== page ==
It's no secret that high rates of out-of-school suspensions have a significant negative impact on students' educational experiences and their opportunity to learn. When students are suspended -- often for non-violent offenses such as wearing inappropriate attire or talking back to a teacher -- they are not in class learning, and the chances skyrocket that they will not graduate on time or will drop out altogether. Take for instance the Buffalo, N.Y., public school system, where the average suspension rate is 1 in 5 students, compared to the New York State rate of 1 in 20 students. Buffalo public schools graduate just 47 percent of their students and about a third drop out. Among Hispanic students, the numbers are even more stark: only about 40 percent graduate on time and 41 percent dropped out in 2010.
But just as these tragic consequences are no secret, we also know there is a proven method for reversing this trend, called "restorative justice," that seeks to move from punishment to discipline and providing them most constructive resolutions possible to help ensure children have the best opportunity to learn possible.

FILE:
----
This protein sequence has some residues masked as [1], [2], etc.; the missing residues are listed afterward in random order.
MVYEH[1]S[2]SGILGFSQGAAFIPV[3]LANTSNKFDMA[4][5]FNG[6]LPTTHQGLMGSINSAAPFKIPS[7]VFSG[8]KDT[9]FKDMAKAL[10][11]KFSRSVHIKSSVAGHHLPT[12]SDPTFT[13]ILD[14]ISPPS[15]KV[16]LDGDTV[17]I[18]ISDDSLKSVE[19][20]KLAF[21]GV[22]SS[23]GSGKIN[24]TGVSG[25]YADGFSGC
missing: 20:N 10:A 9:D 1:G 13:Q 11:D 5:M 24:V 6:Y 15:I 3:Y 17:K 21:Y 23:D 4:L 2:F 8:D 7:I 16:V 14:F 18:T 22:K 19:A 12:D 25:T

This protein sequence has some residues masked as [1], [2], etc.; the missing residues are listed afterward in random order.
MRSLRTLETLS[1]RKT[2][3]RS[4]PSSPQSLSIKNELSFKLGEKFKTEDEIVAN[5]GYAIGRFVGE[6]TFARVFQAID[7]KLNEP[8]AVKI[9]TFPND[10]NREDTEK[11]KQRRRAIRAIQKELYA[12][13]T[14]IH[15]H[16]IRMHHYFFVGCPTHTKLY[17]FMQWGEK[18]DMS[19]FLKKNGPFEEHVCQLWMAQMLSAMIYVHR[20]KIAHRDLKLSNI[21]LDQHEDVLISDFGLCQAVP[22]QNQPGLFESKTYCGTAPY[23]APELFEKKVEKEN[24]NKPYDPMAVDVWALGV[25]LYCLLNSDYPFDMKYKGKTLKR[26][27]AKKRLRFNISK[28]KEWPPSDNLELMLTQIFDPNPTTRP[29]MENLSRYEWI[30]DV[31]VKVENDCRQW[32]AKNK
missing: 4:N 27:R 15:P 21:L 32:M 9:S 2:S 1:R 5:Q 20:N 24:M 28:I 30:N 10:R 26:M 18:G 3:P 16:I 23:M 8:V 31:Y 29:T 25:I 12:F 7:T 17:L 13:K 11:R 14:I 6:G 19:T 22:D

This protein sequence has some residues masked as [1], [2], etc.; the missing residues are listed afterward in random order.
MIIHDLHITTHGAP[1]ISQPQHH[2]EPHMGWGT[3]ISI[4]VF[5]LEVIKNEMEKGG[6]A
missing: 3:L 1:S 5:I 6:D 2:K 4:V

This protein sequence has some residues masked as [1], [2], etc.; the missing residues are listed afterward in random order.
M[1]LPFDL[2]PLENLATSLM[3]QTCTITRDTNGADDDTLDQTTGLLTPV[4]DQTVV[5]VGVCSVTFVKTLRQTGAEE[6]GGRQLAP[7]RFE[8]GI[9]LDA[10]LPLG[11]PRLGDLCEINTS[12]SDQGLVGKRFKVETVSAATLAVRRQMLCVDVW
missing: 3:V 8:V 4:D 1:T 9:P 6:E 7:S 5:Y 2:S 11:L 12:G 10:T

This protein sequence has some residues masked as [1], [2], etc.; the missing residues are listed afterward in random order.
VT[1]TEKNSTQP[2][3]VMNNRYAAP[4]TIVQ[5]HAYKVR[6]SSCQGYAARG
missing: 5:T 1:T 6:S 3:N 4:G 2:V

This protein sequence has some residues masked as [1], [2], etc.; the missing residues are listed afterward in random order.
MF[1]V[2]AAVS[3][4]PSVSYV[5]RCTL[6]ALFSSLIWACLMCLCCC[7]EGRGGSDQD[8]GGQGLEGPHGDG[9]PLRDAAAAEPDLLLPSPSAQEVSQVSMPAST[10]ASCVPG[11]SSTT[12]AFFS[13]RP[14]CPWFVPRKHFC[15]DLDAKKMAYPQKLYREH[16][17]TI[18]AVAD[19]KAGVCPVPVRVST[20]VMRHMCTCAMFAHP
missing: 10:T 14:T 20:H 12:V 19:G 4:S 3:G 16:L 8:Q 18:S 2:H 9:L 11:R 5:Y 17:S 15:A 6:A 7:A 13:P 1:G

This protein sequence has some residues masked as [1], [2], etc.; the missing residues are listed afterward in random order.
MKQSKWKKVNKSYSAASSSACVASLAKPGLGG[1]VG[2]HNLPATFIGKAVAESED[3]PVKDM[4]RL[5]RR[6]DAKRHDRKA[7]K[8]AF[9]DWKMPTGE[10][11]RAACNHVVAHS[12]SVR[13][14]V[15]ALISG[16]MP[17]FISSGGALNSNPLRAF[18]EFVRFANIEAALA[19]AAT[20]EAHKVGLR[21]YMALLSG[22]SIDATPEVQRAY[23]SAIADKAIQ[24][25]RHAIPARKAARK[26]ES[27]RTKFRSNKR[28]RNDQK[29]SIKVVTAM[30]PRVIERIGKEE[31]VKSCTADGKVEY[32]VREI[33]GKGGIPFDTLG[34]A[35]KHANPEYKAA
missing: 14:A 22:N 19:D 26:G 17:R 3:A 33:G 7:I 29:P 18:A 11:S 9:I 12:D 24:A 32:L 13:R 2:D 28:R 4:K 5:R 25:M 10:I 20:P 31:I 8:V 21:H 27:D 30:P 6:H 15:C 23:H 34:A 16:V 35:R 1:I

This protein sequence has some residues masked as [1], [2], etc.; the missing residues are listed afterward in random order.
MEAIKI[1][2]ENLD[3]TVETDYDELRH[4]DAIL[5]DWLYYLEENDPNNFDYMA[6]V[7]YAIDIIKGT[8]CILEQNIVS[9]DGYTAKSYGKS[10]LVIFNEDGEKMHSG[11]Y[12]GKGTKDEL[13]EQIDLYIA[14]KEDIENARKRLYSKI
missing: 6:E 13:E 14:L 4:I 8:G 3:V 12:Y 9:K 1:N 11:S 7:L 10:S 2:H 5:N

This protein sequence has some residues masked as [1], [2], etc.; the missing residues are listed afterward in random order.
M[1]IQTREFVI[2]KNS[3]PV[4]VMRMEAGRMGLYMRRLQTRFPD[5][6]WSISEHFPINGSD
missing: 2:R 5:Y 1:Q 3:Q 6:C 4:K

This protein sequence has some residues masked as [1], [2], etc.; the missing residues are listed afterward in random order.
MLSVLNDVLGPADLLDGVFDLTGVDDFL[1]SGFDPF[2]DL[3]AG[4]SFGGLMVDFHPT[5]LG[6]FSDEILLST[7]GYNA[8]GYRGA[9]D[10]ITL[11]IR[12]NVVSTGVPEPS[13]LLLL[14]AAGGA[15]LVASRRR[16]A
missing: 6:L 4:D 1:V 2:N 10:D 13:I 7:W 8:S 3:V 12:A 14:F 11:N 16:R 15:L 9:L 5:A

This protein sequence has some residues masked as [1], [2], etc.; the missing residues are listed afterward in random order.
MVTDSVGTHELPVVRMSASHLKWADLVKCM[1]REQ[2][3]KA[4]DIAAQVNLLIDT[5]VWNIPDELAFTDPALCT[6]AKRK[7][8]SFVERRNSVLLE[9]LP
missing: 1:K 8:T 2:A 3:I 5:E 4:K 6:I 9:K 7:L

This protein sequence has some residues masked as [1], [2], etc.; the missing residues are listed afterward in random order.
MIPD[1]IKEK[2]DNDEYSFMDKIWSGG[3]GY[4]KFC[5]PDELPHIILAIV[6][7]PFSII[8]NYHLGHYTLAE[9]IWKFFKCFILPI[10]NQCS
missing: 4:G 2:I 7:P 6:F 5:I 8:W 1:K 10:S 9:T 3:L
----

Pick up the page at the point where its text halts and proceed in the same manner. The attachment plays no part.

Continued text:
In a recently released report, the Alliance for Quality Education, Citizen Action of New York, and the Public Education and Policy Fund of New York, bring attention to the Buffalo, N.Y., public school district's strict out-of-school suspension practices for non-violent offenses. In citing statistics that show out-of-school suspensions have significant educational consequences, the report urges the district to adopt a “restorative justice” alternative that would keep students in schools.
We agree with the report's conclusion that an effective in-school suspension program for non-violent offenses gives students the tools to excel academically and socially.
"Out-of-school suspensions for NON-VIOLENT offenses do not address the underlying issues that lead students to misbehave and are not essential to safety," the report concludes.
Read the full report here to learn more about successful "restorative justice" programs in Colorado and Pennsylvania, and encourage your school leaders to implement the report's recommendations.